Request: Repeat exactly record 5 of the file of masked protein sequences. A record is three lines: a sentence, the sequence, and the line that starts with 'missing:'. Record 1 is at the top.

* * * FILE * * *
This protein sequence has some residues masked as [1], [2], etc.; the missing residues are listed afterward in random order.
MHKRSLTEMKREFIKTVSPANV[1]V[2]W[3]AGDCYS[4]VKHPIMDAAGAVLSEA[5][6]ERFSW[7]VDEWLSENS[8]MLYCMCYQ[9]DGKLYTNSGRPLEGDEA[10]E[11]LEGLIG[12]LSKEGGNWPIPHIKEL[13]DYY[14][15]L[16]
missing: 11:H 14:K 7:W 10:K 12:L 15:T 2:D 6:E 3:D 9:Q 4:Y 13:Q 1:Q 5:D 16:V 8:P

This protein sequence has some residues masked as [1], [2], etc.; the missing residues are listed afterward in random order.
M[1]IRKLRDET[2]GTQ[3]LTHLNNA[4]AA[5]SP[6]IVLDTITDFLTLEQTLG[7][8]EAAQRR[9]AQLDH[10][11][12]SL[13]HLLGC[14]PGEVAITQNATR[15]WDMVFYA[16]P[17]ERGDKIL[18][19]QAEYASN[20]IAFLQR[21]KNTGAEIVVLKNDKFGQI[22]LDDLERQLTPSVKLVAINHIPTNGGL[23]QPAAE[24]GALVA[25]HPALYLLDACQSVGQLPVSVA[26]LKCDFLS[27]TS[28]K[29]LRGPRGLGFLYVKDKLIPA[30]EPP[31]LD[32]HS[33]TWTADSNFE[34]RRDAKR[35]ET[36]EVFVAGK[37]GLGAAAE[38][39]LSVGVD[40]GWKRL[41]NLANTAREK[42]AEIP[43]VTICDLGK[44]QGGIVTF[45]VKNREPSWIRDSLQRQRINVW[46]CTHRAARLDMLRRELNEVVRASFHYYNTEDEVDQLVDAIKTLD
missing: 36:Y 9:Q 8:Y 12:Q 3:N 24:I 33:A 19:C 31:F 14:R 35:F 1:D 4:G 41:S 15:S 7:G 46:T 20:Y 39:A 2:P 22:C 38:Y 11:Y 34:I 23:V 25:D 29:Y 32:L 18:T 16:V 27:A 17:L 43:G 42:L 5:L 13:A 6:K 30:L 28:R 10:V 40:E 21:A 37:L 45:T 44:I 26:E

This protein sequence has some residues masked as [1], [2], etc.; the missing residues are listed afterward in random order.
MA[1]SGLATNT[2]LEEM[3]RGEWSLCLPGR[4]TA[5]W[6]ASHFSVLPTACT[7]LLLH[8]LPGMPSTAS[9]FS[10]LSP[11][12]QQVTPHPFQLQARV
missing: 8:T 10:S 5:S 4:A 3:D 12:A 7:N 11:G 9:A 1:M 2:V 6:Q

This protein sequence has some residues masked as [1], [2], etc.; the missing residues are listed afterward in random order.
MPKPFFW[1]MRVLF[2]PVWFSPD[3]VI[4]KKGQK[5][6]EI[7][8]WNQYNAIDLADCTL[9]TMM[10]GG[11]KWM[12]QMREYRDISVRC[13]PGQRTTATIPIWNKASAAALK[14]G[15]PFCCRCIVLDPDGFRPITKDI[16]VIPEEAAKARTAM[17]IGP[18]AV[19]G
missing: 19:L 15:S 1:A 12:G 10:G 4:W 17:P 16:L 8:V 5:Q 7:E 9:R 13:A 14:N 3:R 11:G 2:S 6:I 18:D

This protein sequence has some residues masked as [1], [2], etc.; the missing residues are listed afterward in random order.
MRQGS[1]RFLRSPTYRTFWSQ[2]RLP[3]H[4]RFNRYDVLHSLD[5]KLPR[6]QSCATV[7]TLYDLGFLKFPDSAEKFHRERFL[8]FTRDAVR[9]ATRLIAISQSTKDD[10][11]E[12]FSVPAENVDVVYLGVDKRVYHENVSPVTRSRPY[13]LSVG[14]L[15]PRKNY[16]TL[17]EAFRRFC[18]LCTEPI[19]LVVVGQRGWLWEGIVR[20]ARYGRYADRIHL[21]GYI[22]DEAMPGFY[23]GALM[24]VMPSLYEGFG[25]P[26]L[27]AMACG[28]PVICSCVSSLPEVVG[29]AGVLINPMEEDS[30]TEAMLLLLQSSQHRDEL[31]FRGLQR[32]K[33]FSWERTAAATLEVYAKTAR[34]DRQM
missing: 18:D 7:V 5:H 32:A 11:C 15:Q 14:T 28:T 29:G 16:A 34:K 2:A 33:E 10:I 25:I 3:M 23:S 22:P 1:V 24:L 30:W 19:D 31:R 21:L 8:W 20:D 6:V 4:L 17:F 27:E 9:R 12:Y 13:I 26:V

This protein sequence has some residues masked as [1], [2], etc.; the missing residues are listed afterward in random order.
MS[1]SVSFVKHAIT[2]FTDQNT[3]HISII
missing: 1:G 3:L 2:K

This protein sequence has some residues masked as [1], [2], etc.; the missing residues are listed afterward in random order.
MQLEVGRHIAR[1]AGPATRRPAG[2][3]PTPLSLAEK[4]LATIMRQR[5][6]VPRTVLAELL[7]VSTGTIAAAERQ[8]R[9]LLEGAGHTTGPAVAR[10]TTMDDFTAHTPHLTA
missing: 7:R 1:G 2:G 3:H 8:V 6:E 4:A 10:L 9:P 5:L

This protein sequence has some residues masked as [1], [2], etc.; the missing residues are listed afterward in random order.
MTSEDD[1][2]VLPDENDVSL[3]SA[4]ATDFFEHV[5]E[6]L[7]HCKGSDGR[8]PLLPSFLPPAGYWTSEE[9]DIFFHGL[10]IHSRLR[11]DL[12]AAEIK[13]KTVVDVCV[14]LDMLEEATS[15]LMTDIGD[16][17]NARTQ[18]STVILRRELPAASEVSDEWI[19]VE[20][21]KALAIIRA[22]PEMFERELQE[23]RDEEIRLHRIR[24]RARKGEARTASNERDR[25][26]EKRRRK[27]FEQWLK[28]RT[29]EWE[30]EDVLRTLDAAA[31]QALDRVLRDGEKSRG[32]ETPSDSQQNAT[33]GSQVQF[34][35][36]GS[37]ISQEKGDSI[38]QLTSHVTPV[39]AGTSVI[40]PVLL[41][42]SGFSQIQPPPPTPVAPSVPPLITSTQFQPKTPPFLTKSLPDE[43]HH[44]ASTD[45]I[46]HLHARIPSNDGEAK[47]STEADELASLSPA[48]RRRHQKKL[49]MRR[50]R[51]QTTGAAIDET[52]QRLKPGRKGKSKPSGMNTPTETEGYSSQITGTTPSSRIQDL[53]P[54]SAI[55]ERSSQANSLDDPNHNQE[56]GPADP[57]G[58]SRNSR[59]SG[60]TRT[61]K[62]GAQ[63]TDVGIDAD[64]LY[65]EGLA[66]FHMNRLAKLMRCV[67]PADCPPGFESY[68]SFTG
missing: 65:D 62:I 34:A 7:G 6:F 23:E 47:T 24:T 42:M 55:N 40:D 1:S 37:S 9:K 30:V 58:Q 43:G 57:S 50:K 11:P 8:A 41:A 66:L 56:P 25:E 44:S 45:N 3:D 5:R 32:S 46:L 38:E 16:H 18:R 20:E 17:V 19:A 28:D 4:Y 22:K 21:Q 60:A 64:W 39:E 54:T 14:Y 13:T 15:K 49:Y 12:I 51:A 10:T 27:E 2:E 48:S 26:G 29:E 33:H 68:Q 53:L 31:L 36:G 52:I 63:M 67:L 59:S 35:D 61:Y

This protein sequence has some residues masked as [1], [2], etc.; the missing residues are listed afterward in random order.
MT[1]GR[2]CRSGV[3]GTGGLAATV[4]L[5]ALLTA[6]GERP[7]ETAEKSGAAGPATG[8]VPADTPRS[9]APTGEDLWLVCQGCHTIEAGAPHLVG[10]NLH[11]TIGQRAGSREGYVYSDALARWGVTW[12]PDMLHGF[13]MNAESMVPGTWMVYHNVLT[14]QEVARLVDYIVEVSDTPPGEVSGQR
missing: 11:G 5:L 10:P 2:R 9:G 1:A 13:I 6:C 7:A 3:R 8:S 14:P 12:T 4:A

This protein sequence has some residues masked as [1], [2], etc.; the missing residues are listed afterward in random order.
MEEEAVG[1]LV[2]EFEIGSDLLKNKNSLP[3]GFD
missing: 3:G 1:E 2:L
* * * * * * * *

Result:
This protein sequence has some residues masked as [1], [2], etc.; the missing residues are listed afterward in random order.
MRQGS[1]RFLRSPTYRTFWSQ[2]RLP[3]H[4]RFNRYDVLHSLD[5]KLPR[6]QSCATV[7]TLYDLGFLKFPDSAEKFHRERFL[8]FTRDAVR[9]ATRLIAISQSTKDD[10][11]E[12]FSVPAENVDVVYLGVDKRVYHENVSPVTRSRPY[13]LSVG[14]L[15]PRKNY[16]TL[17]EAFRRFC[18]LCTEPI[19]LVVVGQRGWLWEGIVR[20]ARYGRYADRIHL[21]GYI[22]DEAMPGFY[23]GALM[24]VMPSLYEGFG[25]P[26]L[27]AMACG[28]PVICSCVSSLPEVVG[29]AGVLINPMEEDS[30]TEAMLLLLQSSQHRDEL[31]FRGLQR[32]K[33]FSWERTAAATLEVYAKTAR[34]DRQM
missing: 18:D 7:V 5:H 32:A 11:C 15:Q 14:T 28:T 29:G 16:A 34:K 2:A 33:E 10:I 25:I 3:M 23:S 22:P 1:V 24:L 30:W 19:D 31:R 21:L 8:W 20:D 6:V 4:L 17:F 27:E 9:R 12:Y 13:I 26:V